The Texas State Securities Board is cracking down on crypto-currency scams left, right and center, but legitimate businesses are adopting the underlying blockchain technology to make money.
Texas Securities Commissioner Travis Iles recently entered a cease and desist order against Wind Wide Coin Inc., a company allegedly operating in Houston and fraudulently offering investments in cryptocurrency trading. The unidentified business operators listed a fake address in Houston and posted a photo of Britain’s Prince Charles as a satisfied investor.
The Wind Wide Coin scheme, like so many others, claimed to have a computer program that would guarantee one-day returns of 900 percent. Investigators are left playing a game of Whack-a-Mole as similar scams keep popping up.
Savvy investors are catching on, though. Bitcoin, the most famous cryptocurrency, has dropped from $19,343 each in December to less than $8,200 last week. But others have poured billions into 1,450 other cryptocurrencies, including 271 coins worth $1 billion that bear hallmarks of wire fraud, according to an investigation by the Wall Street Journal.
A blockchain is a digital register, or ledger, that is publicly shared and instantly records every transaction involving a limited set of digital tokens. Each token is unique and every time someone transfers a token, the transaction creates a block of data, which is cryptographically protected. The block is added to previous blocks, creating a chain of data that records every transaction.
That’s a big deal because today most companies wait for an invoice, cut a check and then allow 10 days for a bank to complete the transaction. If a buyer and a seller share a blockchain, though, the transaction can take place in nanoseconds.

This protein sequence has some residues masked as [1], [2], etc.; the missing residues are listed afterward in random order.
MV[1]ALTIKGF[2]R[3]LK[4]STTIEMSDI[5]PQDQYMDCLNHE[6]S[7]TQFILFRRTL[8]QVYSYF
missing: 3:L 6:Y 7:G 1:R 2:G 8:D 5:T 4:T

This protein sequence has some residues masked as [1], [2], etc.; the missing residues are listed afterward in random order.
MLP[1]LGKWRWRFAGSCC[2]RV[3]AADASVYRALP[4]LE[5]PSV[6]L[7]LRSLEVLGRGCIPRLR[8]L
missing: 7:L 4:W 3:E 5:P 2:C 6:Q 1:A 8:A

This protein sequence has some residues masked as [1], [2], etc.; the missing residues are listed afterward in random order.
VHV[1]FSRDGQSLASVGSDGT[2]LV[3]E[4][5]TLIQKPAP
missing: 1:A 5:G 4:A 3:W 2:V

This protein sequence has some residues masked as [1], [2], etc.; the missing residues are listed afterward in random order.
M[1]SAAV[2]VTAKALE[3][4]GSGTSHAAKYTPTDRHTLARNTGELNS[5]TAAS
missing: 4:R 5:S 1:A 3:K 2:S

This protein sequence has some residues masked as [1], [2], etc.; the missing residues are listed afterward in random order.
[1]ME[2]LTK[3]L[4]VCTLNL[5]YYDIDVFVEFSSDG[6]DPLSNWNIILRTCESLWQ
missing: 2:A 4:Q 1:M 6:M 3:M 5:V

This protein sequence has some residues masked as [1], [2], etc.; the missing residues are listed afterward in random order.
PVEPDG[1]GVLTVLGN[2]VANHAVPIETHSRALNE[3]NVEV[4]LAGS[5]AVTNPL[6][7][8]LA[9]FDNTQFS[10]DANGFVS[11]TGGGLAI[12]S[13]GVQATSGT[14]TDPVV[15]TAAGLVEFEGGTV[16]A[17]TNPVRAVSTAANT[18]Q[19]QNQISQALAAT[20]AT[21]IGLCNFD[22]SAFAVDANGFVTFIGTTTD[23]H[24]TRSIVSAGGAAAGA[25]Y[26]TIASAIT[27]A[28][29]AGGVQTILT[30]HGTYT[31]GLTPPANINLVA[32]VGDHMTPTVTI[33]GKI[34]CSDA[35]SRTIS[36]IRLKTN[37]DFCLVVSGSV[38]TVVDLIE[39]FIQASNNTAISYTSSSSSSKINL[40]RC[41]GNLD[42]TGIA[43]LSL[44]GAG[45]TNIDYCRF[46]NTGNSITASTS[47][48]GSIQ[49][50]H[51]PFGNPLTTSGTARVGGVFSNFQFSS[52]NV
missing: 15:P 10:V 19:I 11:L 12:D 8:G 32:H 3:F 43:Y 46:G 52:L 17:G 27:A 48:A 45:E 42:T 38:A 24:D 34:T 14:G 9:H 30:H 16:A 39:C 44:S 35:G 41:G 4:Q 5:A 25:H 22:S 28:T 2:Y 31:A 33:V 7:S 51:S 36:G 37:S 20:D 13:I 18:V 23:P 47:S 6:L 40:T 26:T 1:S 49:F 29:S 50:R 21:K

Blockchain becomes even more valuable where multiple companies want to make dozens of transactions every minute. For example, when a number of generators and consumers want to buy or sell electricity every 15 minutes in response to shifting wholesale market prices.
Houston-based Direct Energy, a national retail provider of electricity and natural gas, entered into partnership with Brooklyn-based LO3 Energy to offer a blockchain-based platform called Exergy that allows businesses to decide when and where to buy electricity to lower bills.
The Texas wholesale electricity market updates prices every 15 minutes, and with more and more small, distributed sources of electricity entering the market, consumers have more choices about where to get their electricity, Jim Steffes, executive vice president of Direct Energy, told me.
“As we see price signals go up, do we want centralized or decentralized forms of electricity? Do we want more efficiency? And how do we engage customers?” Steffes asked. “If we have people generating and consuming electricity on the edges of the grid, can they buy from each other?”
If a Direct Energy customers wants to buy solar power, or just the cheapest available electricity, blockchain makes it possible.
Read more at: Houston Chronicle